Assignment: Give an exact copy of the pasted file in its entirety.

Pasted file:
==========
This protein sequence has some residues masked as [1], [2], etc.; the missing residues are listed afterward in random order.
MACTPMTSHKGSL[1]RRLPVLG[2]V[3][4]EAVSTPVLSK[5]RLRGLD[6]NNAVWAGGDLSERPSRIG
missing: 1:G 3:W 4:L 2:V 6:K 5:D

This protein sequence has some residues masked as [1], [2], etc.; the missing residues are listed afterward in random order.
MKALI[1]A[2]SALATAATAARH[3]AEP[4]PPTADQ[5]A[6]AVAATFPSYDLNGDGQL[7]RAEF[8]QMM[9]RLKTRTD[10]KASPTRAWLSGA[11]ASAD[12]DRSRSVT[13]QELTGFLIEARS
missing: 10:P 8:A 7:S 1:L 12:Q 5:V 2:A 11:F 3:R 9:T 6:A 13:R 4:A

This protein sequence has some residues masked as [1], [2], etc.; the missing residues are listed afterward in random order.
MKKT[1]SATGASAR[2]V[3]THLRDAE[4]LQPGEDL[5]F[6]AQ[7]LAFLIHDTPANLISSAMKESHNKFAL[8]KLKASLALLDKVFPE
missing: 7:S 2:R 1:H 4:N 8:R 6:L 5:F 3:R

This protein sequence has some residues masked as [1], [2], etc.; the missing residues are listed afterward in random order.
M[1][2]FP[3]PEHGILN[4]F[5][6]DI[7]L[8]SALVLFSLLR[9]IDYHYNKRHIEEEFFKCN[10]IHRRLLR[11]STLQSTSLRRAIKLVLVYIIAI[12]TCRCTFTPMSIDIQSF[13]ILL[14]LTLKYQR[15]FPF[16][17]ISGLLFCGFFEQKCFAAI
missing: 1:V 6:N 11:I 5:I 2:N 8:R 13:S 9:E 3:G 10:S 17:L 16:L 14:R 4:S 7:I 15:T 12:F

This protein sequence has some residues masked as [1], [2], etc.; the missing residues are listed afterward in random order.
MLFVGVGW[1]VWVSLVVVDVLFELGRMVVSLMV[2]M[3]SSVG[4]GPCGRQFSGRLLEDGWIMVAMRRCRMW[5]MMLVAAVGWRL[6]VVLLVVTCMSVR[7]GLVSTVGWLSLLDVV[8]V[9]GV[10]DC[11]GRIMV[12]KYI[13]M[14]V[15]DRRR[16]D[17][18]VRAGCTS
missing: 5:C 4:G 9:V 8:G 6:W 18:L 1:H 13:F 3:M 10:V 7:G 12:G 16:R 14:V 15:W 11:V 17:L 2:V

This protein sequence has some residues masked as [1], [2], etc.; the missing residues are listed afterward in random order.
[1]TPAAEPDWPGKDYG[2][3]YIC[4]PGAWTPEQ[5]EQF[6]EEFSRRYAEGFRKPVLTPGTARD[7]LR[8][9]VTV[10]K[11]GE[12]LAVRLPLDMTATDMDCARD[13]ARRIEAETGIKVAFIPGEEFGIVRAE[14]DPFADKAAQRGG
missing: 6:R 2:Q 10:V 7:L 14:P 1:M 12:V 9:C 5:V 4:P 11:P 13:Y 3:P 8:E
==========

This protein sequence has some residues masked as [1], [2], etc.; the missing residues are listed afterward in random order.
MACTPMTSHKGSL[1]RRLPVLG[2]V[3][4]EAVSTPVLSK[5]RLRGLD[6]NNAVWAGGDLSERPSRIG
missing: 1:G 3:W 4:L 2:V 6:K 5:D

This protein sequence has some residues masked as [1], [2], etc.; the missing residues are listed afterward in random order.
MKALI[1]A[2]SALATAATAARH[3]AEP[4]PPTADQ[5]A[6]AVAATFPSYDLNGDGQL[7]RAEF[8]QMM[9]RLKTRTD[10]KASPTRAWLSGA[11]ASAD[12]DRSRSVT[13]QELTGFLIEARS
missing: 10:P 8:A 7:S 1:L 12:Q 5:V 2:A 11:F 3:R 9:T 6:A 13:R 4:A

This protein sequence has some residues masked as [1], [2], etc.; the missing residues are listed afterward in random order.
MKKT[1]SATGASAR[2]V[3]THLRDAE[4]LQPGEDL[5]F[6]AQ[7]LAFLIHDTPANLISSAMKESHNKFAL[8]KLKASLALLDKVFPE
missing: 7:S 2:R 1:H 4:N 8:R 6:L 5:F 3:R

This protein sequence has some residues masked as [1], [2], etc.; the missing residues are listed afterward in random order.
M[1][2]FP[3]PEHGILN[4]F[5][6]DI[7]L[8]SALVLFSLLR[9]IDYHYNKRHIEEEFFKCN[10]IHRRLLR[11]STLQSTSLRRAIKLVLVYIIAI[12]TCRCTFTPMSIDIQSF[13]ILL[14]LTLKYQR[15]FPF[16][17]ISGLLFCGFFEQKCFAAI
missing: 1:V 6:N 11:I 5:I 2:N 8:R 13:S 9:E 3:G 10:S 17:L 16:L 14:R 4:S 7:I 15:T 12:F

This protein sequence has some residues masked as [1], [2], etc.; the missing residues are listed afterward in random order.
MLFVGVGW[1]VWVSLVVVDVLFELGRMVVSLMV[2]M[3]SSVG[4]GPCGRQFSGRLLEDGWIMVAMRRCRMW[5]MMLVAAVGWRL[6]VVLLVVTCMSVR[7]GLVSTVGWLSLLDVV[8]V[9]GV[10]DC[11]GRIMV[12]KYI[13]M[14]V[15]DRRR[16]D[17][18]VRAGCTS
missing: 5:C 4:G 9:V 8:G 6:W 18:L 1:H 13:F 3:M 10:V 7:G 12:G 16:R 14:V 15:W 11:V 17:L 2:V

This protein sequence has some residues masked as [1], [2], etc.; the missing residues are listed afterward in random order.
[1]TPAAEPDWPGKDYG[2][3]YIC[4]PGAWTPEQ[5]EQF[6]EEFSRRYAEGFRKPVLTPGTARD[7]LR[8][9]VTV[10]K[11]GE[12]LAVRLPLDMTATDMDCARD[13]ARRIEAETGIKVAFIPGEEFGIVRAE[14]DPFADKAAQRGG
missing: 6:R 2:Q 10:V 7:L 14:P 1:M 12:V 9:C 5:V 4:P 11:P 13:Y 3:P 8:E